Back to the May-Jun 2020 issue

Using Open Data to Track the Coronavirus

By Melissa Reeder

Can you imagine a website that gets more than a billion hits a day? That website has a dashboard of the coro­navirus (COVID-19) GIS map and is posted by Johns Hopkins University. It seems the pandemic is creating one of those instances where we all feel lives suddenly depend on technology.

The world’s attention is on track­ing COVID-19. One of the best ways to follow its progression is with open data, which allows for sharing infor­mation freely and using software to visualize it.

Map built by shared data

The Johns Hopkins dashboard pro­vides a real-time visualization of the outbreak around the world and in the U.S. By using GIS software, Johns Hopkins includes a map, as well as the total number of COVID-19 cases, deaths, and recoveries. The numbers are also broken down by the cases in each country. To see the dashboard, visit

COVID-19 website dashboard, Johns Hopkins University
The Johns Hopkins dashboard provides a real-time visualization of the outbreak around the world and in the U.S.

The data sources for the Johns Hopkins dashboard were freely shared by the World Health Organi­zation, the U.S. Centers for Disease Control and Prevention (CDC), and others.

Johns Hopkins is also sharing its dashboard with others. For example, the state of Minnesota has incorpo­rated the Johns Hopkins dashboard into the state COVID-19 Public Dash­board, launched on April 9.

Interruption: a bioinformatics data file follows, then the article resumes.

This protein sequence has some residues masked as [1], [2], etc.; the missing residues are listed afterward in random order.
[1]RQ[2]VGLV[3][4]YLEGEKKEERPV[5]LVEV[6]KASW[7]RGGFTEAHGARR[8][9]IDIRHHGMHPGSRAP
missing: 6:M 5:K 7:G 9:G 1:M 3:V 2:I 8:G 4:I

Layers that reveal trends

GIS programs like Johns Hopkins are connecting information stored in a computer database to points on a map. The information is displayed in “layers,” with each layer laid over the preceding ones, like transparent sheets on an overhead projector. The layered maps can reveal trends or patterns that might be missed if presented in a spreadsheet or list.

Of course, there is nothing new about reading a map. What is new, however, is the ability to layer infor­mation on a map and then peel away truths that may have been thought to be unrelated.

While the map may be interesting to follow for you and me, the CDC and other government agencies are using the vast data behind that map. They are using data analytics and machine learning to track the out­break, predict its spread, and plan for the resources that will be needed.

Preparation through ‘machine learning’

Machine learning is a scientific study of algorithms and statistical models that computer systems use to per­form tasks. In other words, machine learning can help people learn from past events and then quickly produce a model to understand and prepare for the next event.

For example, agencies can monitor confirmed cases of COVID-19 from where people traveled and then pre­dict possible outcomes. In the case of COVID-19, having the most accu­rate predictions can mean resources like doctors, equipment, and supplies are sent ahead of the need.

Critical role of cities

These dashboards are less effective if there are missing street addresses or if other important information used in building a map is lacking. Much of that critical information is provided by cities. That’s why — whether it’s the next fire, flood, tornado, or pandemic — cities have a vital part in providing open data to build a good GIS map.

Read related article: The Benefits of Open City Data

Melissa Reeder is chief information officer with the League of Minnesota Cities. Contact: or (651) 281-1221.